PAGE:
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Firearm deer season ends; Michigan license sales for 2020 buck downward trend

Poor weather conditions on opening day may result in a decline in the number of deer taken during the 16-day regular firearm season.
Credit: Michigan DNR
Michigan's regular firearm deer season got underway Nov. 15 and ended Monday, Nov. 30.

LANSING, Mich. — License sales for the 2020 deer season are up over last year, although that doesn’t necessarily mean greater hunter success during the 16-day regular firearm season, which ended Monday.

“Activity at the deer check stations was way down,’’ said Chad Stewart, a wildlife biologist with the Michigan Department of Natural Resources.

“The license data shows us one thing, but when you go out to the check stations, it seems to indicate there is not as much participation,’’ Stewart said.

Deer hunters in Michigan this year topped 611,000, a spike of more than 5% over 2019. Most of the licenses sold are used during the regular firearm deer season, which runs Nov. 15-30. 

It will take several months for the state to compile final deer harvest numbers for 2020, which includes archery, firearm and muzzleloader seasons. Last year, about 364,000 deer were taken.

Anecdotally, Stewart says it appears as though the number of deer taken during the 2020 archery season may be up, while numbers for the firearm deer season may be down.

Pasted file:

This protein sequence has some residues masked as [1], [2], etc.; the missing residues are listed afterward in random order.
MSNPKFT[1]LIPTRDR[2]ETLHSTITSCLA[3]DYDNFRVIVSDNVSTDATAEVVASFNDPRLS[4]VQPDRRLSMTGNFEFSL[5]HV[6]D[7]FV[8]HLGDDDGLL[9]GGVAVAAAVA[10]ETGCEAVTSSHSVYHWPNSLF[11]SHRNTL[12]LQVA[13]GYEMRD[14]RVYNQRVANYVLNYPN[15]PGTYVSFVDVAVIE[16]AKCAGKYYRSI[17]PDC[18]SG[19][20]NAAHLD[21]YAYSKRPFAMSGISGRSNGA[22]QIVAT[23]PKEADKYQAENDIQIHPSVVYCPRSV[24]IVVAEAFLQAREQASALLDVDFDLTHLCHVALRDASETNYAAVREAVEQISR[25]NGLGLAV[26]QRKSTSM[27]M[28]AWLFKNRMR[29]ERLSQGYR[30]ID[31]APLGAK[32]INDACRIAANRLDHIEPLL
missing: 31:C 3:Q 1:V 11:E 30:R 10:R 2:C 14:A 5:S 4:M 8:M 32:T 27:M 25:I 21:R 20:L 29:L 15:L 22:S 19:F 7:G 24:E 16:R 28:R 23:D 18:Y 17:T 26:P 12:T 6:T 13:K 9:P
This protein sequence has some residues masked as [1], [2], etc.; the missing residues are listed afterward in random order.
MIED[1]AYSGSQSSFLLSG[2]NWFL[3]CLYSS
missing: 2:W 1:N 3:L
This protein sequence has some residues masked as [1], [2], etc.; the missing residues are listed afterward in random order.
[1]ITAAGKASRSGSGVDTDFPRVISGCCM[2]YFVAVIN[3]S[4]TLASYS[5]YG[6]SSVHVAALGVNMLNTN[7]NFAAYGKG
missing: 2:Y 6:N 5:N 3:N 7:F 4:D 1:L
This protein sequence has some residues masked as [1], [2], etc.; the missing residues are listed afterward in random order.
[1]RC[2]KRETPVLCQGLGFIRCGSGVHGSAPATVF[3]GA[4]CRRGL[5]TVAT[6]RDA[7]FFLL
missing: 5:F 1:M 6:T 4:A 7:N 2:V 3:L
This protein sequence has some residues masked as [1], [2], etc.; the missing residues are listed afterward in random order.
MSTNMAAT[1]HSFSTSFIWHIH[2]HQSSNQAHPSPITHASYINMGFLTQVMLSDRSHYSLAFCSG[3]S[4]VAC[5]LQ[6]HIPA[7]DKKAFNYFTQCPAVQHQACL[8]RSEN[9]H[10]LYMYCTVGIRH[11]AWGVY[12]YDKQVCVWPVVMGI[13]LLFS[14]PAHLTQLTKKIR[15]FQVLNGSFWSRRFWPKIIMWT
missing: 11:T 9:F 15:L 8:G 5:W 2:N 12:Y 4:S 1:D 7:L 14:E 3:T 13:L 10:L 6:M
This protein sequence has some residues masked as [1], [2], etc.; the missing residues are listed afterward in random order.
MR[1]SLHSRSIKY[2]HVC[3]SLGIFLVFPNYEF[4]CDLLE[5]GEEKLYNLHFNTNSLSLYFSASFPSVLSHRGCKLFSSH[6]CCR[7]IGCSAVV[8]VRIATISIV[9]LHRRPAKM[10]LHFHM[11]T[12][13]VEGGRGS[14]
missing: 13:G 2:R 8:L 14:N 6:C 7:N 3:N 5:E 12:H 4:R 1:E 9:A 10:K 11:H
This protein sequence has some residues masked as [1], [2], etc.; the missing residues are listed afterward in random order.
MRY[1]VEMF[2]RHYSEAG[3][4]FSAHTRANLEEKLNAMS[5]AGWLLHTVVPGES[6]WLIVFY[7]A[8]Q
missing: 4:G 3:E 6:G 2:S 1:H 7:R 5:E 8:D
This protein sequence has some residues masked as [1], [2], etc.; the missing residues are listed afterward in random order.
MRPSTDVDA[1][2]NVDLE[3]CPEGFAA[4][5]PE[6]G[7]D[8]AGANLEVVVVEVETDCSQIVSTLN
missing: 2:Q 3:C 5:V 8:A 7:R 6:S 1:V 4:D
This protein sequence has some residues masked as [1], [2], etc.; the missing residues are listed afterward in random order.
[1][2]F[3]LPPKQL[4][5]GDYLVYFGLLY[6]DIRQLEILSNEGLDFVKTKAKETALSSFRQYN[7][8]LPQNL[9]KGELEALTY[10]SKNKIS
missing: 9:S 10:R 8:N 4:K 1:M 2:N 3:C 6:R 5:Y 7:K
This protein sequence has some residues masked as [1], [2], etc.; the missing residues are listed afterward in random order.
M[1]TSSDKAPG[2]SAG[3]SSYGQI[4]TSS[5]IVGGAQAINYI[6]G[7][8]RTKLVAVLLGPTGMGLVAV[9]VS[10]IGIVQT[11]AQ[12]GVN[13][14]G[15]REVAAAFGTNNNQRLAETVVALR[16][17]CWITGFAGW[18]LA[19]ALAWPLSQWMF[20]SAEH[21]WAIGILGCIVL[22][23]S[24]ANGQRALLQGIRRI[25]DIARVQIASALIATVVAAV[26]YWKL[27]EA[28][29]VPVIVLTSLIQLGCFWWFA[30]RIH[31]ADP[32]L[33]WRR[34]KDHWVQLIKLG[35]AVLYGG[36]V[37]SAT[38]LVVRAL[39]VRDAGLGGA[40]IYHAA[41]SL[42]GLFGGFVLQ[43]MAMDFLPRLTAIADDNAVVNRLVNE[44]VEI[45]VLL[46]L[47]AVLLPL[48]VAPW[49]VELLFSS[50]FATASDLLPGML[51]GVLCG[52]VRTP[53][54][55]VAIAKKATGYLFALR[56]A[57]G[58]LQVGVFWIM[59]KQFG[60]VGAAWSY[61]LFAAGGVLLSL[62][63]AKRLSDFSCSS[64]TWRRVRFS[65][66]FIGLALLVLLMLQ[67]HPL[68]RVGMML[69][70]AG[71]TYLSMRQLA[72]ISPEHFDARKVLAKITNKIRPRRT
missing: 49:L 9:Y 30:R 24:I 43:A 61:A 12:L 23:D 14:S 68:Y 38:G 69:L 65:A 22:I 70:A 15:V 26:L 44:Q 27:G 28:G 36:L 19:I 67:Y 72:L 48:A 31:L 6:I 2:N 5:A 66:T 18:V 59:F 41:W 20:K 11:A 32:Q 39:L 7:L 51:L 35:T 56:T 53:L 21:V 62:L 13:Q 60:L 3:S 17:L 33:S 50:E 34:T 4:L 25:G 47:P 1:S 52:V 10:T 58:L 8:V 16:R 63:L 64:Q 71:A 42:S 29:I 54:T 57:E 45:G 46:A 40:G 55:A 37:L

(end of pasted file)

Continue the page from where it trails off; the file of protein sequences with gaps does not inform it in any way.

Two factors play into the anticipated decline in the regular firearm season harvest: poor weather conditions on opening day and the Nov. 15th opener falling on a Sunday.

“It was just a monster storm and it was universal across the state,’’ Stewart said. “That coupled with it being a Sunday opener. It was not the best.''

When Nov. 15 falls on a Thursday, Friday or Saturday, there are typically more hunters out for opening day, he said.

"The first few days of the season are the best,'' Stewart said. "If you have miserable weather, the harvest is likely going to be down.''

But Stewart and others are encouraged by the overall increase in licenses sold this year, notably first-time hunters, women and youth.

State officials say the coronavirus pandemic is helping to drive the increase. The trend got underway with the spring turkey hunt. License sales were up more than 27%, said Dustin Isenhoff, a DNR marketing and outreach specialist.

“The foreshadowing came with spring turkey season; we expected it would be up, but it was up significantly,’’ Isenhoff said. “We really hope to sustain these numbers going forward.’’

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